Comment by grendelkhan on Rationality quotes: May 2010 · 2014-02-04T23:29:01.965Z · score: 2 (2 votes) · LW · GW

Bitrot marches on; a copy at The Wayback Machine should be more durable.

Comment by grendelkhan on Eternal Sunshine of the Rational Mind · 2013-10-18T18:24:41.596Z · score: 0 (0 votes) · LW · GW

Even with memories that cause PTSD, it's not so much the forgetting that helps as the being able to reconsolidate the memories without them being hooked into trauma.

Comment by grendelkhan on Serious Stories · 2013-10-18T17:53:38.079Z · score: 0 (0 votes) · LW · GW

even if the rest of the story had made good on its promise of providing an interesting look at a posthuman world. (It doesn't. We don't even get to see anything of it.)

You may enjoy A Casino Odyssey in Cyberspace--it's based in part on the author's history of card-counting--but then, you might not, as the Casinos don't seem like a very Fun place to go.

Comment by grendelkhan on Alcor vs. Cryonics Institute · 2013-10-17T22:27:00.032Z · score: 1 (1 votes) · LW · GW

I think I'm missing something here. As I understand it, you (Mike Darwin) have a great deal of experience and expertise in the actual practice of cryonics, as well as a lot of actionable recommendations. The current staff at Alcor (e.g., Max More) seem to take you seriously.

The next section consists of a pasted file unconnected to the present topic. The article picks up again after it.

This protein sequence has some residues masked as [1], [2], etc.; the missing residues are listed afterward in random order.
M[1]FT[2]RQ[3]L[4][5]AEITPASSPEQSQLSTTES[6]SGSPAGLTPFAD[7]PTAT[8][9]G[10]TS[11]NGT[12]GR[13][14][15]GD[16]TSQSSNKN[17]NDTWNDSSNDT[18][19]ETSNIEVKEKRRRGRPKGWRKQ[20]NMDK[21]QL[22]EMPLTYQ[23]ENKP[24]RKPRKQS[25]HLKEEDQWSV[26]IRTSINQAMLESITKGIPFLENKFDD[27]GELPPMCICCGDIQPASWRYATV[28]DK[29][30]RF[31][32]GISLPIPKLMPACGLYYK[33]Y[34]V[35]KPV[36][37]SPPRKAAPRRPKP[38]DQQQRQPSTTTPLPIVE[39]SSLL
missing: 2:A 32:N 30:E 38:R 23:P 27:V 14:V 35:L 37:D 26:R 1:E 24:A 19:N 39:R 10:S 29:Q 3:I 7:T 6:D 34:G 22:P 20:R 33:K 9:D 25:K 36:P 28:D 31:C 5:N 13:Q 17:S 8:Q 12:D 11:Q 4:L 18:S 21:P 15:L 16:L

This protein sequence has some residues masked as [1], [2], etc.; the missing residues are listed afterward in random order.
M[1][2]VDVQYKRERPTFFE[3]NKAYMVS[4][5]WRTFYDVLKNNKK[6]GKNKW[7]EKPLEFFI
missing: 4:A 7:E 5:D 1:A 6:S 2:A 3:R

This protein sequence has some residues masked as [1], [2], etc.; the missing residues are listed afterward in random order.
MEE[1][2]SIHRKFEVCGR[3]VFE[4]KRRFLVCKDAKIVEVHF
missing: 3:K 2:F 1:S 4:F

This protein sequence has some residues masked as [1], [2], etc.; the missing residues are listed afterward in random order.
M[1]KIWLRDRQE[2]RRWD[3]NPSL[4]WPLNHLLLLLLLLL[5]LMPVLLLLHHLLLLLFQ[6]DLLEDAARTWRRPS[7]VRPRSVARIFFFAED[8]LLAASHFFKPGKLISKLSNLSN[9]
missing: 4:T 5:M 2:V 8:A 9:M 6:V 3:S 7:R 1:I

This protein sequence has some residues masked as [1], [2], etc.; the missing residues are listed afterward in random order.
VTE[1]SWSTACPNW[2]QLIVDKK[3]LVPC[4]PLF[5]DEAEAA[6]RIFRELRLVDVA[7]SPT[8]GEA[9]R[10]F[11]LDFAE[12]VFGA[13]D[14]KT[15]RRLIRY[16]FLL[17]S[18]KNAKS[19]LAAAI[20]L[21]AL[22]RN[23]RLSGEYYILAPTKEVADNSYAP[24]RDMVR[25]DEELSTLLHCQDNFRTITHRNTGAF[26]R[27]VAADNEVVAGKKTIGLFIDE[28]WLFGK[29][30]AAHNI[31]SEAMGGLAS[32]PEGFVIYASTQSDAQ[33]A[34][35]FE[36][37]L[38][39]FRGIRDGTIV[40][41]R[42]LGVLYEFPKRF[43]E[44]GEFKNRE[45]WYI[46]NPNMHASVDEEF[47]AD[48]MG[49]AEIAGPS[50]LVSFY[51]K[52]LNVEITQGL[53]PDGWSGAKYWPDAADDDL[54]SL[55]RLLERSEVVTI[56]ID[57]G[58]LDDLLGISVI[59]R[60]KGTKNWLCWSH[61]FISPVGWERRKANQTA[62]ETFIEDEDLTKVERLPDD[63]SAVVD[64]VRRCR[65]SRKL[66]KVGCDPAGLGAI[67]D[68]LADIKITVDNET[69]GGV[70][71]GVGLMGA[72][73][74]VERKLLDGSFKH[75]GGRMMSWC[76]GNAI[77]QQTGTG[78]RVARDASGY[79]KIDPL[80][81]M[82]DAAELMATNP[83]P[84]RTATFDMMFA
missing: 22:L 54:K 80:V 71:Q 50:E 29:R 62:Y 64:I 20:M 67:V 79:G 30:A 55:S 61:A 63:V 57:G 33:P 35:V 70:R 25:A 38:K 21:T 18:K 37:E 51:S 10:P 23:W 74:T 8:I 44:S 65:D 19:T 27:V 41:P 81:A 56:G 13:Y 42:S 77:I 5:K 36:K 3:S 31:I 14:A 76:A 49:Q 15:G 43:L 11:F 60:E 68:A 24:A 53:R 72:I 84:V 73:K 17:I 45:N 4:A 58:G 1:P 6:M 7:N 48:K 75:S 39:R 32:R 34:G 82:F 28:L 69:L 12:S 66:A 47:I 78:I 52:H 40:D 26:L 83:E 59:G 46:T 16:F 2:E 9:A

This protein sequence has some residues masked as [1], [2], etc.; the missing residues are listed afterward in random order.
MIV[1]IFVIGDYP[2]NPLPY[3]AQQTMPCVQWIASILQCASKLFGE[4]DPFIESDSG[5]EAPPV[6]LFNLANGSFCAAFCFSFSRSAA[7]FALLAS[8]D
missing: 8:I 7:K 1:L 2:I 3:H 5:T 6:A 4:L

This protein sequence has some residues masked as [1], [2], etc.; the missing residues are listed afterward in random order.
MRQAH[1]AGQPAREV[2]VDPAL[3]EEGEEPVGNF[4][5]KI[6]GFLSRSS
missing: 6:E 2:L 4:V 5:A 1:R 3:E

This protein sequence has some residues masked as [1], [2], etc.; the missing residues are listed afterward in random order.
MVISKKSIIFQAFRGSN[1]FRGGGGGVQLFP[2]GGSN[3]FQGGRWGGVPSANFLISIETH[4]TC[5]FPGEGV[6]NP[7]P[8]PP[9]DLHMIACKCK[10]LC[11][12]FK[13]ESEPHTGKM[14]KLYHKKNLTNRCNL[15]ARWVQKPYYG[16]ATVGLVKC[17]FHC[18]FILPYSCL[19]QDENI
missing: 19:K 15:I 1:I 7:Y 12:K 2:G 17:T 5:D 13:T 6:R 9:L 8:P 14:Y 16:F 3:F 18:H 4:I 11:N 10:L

Is it a silly question to ask why you're not working for Alcor?

Comment by grendelkhan on Rationality Quotes July 2013 · 2013-07-05T21:55:57.586Z · score: 17 (23 votes) · LW · GW

"You're like an infant!" Tosco sneered. "Still humming at night about your poor lost momma and the terrible thing men do to their cos? Grow up and face the real world."

"I have," Carlo replied. "I faced it, and now I'm going to change it."

Greg Egan, The Eternal Flame, ch. 38

Comment by grendelkhan on Rationality Quotes May 2013 · 2013-05-25T23:56:37.429Z · score: 0 (0 votes) · LW · GW

I think the problem is that it should take more than one explicitly evil person per country to cause that much damage.

Comment by grendelkhan on Rationality Quotes May 2013 · 2013-05-25T19:50:06.853Z · score: 12 (16 votes) · LW · GW

PROF. PLUM: What are you afraid of, a fate worse than death?
MRS. PEACOCK: No, just death; isn't that enough?

--Clue (1985)

Comment by grendelkhan on Preparing for a Rational Financial Planning Sequence · 2013-05-24T23:44:42.992Z · score: 2 (2 votes) · LW · GW

a Rational (tm) Work Out sequence

Liam Rosen's FAQ, i.e. "the sticky" from /fit/, struck me as being an island of reasonableness in an ocean of bad advice and broscience.

Comment by grendelkhan on Rationality Quotes: March 2011 · 2013-04-25T14:26:53.422Z · score: 0 (0 votes) · LW · GW

That's pretty much the plot of Quarantine, isn't it?

Comment by grendelkhan on [deleted post] 2013-04-22T17:14:25.482Z